BMT sees civilian attractions

British Maritime Technology, the independent research and technology organisation, has set aside £4m this year for acquisitions, but could spend up to £8m if the right companies are available. David Goodrich, chairman of BMT, said the group which operates a number of commercial subsidiaries was looking to make acquisitions primarily in the UK to bolster […]

British Maritime Technology, the independent research and technology organisation, has set aside £4m this year for acquisitions, but could spend up to £8m if the right companies are available.

David Goodrich, chairman of BMT, said the group which operates a number of commercial subsidiaries was looking to make acquisitions primarily in the UK to bolster its civilian marine services. ‘I have a thick book of potential acquisitions which I am wading through,’ he said.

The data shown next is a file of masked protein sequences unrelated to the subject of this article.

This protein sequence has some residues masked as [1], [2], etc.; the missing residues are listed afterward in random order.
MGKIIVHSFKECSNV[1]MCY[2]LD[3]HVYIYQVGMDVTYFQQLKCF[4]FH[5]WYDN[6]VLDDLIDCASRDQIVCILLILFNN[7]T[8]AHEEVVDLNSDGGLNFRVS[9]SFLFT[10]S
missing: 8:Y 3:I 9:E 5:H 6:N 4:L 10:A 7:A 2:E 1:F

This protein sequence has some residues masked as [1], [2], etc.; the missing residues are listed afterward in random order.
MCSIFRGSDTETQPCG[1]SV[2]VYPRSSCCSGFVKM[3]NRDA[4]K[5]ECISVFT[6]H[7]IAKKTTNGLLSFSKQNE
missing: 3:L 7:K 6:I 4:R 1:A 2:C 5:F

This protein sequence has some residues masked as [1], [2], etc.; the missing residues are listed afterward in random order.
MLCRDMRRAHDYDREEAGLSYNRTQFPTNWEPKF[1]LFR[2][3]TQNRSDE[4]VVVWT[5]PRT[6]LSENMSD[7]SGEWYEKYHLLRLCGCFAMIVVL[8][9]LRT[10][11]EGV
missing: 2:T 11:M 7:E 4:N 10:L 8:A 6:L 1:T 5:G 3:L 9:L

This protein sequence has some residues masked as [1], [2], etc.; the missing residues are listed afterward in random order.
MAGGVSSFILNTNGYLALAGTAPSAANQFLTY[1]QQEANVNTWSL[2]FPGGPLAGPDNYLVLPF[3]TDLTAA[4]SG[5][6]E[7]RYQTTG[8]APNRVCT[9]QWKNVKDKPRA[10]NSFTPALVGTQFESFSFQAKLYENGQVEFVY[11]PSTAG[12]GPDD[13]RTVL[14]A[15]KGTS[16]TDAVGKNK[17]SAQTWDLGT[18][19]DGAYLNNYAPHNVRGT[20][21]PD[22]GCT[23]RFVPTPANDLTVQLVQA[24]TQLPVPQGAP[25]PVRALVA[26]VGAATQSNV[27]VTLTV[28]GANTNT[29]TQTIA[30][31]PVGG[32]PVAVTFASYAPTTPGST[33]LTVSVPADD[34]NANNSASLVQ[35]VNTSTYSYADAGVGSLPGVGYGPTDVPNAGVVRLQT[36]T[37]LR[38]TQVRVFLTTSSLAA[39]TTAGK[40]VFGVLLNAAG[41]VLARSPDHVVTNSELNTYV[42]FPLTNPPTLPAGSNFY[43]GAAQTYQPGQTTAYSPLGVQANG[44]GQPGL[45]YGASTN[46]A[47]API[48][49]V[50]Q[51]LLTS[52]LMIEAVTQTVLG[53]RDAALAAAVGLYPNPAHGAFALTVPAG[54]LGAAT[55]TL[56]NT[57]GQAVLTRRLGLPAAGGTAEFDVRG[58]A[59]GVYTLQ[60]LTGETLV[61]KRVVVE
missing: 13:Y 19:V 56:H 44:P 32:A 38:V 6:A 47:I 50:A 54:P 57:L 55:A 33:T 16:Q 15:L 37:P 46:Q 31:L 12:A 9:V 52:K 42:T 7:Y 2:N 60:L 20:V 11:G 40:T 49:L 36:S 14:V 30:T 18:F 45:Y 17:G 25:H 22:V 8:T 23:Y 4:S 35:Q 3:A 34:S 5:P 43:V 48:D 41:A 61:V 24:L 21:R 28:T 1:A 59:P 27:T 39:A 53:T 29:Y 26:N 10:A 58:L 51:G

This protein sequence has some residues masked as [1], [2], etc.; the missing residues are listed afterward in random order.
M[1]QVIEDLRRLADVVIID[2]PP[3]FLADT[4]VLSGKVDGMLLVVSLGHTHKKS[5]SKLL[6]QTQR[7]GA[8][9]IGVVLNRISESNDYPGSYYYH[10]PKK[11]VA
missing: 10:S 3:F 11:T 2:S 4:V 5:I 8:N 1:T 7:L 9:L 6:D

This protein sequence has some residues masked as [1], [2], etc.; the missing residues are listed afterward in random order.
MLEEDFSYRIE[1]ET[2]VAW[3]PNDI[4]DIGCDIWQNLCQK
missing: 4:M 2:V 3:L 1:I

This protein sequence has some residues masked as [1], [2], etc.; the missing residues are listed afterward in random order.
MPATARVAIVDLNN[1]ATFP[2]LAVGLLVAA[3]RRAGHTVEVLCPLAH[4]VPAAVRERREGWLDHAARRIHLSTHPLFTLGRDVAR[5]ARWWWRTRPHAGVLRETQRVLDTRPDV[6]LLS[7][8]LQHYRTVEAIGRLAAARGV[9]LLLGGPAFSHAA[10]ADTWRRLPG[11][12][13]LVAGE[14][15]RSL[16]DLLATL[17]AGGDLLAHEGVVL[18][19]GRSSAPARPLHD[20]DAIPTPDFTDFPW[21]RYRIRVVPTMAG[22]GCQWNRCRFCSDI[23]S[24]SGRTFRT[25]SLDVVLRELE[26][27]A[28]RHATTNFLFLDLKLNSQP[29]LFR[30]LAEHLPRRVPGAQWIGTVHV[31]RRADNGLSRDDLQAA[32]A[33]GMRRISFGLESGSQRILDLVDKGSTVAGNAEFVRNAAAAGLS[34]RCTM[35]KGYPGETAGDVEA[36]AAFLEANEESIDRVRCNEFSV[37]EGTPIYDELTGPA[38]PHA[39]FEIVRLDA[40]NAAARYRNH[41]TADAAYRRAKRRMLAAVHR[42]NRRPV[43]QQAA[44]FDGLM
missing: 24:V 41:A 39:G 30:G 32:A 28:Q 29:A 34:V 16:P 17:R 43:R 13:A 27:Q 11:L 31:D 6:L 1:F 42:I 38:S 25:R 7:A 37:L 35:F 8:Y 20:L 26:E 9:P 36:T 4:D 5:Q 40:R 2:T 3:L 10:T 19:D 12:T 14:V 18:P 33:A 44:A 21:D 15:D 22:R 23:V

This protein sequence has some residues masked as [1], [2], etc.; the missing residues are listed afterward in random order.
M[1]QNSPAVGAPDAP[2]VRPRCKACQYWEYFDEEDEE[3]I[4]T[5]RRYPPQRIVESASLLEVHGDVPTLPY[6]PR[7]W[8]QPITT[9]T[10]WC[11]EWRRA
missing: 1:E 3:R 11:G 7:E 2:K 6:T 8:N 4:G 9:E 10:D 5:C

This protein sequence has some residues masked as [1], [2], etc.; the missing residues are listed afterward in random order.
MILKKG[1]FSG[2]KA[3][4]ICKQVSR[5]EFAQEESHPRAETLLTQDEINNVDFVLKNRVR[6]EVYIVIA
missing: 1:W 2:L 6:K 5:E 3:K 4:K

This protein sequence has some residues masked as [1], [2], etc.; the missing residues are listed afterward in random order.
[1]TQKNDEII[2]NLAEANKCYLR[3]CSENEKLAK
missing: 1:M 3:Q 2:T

BMT is also keen to increase its work with the offshore industry.

The company is on the verge of sealing a deal to acquire a business on the West Coast of the US in an attempt to boost its presence there, Goodrich added.

BMT, which has 550 staff two thirds of whom are professionally qualified doubled its profits to £3m for the year to 30 September 1997 on a turnover up 14% at £33m. It invested £1.5m in research and development.

The group is project leader for European Union research programmes worth 12.1m ECU of which 2.9m stays with BMT. The company operates in five main areas: commercial ships; maritime defence; offshore energy; marine environment and risk and safety.

Goodrich said the company would ‘hang on in South-East Asia’ rather than pull out, although it was ‘not a market for further investment at the moment’.